In March 2023, China submitted its instrument of accession to the Apostille Convention. China’s accession is expected to take effect in November 2023.
The simpler procedures under the Apostille Convention will save U.S. colleges or universities with China-related educational activities time and money.
On March 8, 2023, the Chinese ambassador to the Netherlands submitted China’s instrument of accession to the Convention Abolishing the Requirement of Legalization for Foreign Public Documents (also known as the Apostille Convention). At a regular press conference on March 10, 2023, China's Foreign Ministry spokeswoman Mao Ning said that the Apostille Convention will enter into force in China in early November 2023. She noted that the main purpose for China joining the Apostille Convention is to simplify procedures for the use of public documents abroad and facilitate international trade and people-to-people exchanges.
According to Mao, “Firstly, it will significantly reduce time and cost and will become easier for Chinese citizens to complete relevant procedures for the use abroad of such documents as health certificates, driver’s license certificates, household registry certificates and certificates of academic degrees. It will only take a few days to get one document ready for use abroad, compared with around 20 days previously. With the cost greatly reduced, it will save Chinese and foreign individuals and businesses more than RMB 300 million every year. The time required to complete relevant procedures between China and other contracting states to the Apostille Convention will be slashed by about 90 percent on average. Secondly, it will help improve the business environment. With China’s accession to the Apostille Convention, foreign companies investing in or exporting to China will no longer need to seek consular legalization for commercial documents. There will be similar benefits for over 70 percent of China's export-related commercial documents.”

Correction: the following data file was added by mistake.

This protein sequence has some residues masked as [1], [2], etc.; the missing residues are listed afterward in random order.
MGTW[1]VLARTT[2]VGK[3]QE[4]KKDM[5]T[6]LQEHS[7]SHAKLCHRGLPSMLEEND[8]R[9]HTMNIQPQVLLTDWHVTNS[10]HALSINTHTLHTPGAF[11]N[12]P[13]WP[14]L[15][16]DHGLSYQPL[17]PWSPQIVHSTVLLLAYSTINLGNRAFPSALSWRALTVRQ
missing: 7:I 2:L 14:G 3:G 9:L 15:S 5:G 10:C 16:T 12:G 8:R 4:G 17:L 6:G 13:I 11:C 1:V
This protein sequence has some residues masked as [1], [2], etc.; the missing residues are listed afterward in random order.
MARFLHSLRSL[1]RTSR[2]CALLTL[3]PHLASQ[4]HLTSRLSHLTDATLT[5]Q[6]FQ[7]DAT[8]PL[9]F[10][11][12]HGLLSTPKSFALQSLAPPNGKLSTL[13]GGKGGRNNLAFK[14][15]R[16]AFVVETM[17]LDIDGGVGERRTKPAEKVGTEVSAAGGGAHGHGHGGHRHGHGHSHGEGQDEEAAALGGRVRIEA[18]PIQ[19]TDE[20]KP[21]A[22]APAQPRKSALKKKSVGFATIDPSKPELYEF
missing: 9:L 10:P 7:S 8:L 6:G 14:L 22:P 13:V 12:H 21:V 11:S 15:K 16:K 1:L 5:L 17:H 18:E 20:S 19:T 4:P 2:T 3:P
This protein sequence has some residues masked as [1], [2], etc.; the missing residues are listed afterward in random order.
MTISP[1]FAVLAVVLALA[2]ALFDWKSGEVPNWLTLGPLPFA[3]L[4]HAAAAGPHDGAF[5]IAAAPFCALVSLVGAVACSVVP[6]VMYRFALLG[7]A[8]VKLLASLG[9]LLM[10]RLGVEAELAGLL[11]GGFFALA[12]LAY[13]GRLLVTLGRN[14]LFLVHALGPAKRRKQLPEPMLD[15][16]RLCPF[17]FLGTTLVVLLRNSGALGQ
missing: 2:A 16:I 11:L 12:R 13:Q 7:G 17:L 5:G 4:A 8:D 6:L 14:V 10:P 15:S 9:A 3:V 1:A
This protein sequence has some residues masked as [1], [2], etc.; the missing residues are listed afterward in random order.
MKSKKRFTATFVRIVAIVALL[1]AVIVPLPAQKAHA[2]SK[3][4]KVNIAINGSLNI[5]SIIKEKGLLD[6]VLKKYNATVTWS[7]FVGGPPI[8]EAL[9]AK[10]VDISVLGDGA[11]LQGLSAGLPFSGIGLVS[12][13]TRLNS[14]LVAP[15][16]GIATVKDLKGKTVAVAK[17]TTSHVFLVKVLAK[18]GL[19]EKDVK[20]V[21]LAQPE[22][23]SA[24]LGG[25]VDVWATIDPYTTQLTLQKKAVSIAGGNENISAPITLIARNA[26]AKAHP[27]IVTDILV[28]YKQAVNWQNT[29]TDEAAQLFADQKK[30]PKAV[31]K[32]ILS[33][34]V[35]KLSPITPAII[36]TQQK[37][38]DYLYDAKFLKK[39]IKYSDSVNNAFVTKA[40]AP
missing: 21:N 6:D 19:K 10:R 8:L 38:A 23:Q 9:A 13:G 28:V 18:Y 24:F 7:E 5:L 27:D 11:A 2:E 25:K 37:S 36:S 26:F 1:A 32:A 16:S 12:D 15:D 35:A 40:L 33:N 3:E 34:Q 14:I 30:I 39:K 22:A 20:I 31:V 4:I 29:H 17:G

After the Apostille Convention comes into effect in China, it will be sufficient to obtain an apostille from the relevant state or federal authority rather than undergo the legalization process. As a result, the process that U.S. colleges and universities must undergo to establish a subsidiary (i.e., a wholly foreign-owned enterprise (WFOE)) or representative office (RO) in Mainland China may be significantly reduced, as legalization of public documents for incorporation of an entity in China may take only a few days to complete as compared to the current timeline of several weeks. Reduced timelines will also benefit Chinese students applying to study in the United States. However, only “public documents” apply to the Apostille Convention, including, for example: a) documents emanating originating from an authority or an official connected with the courts or tribunals of the State, including those originating from a public prosecutor, a clerk of a court or a process-server; b) administrative documents; c) notarial acts; and d) official certificates which are placed on documents signed by persons in their private capacities, such as official certificates recording the registration of a document (or the fact that it was in existence on a certain date) and official and notarial authentications of signatures.
The extent to which China’s joining of the Apostille Convention will benefit U.S. colleges and universities will depend on what China considers to be “public documents” under internal law. As a next step, it will be important to observe how the Chinese government implements the Apostille Convention within its borders.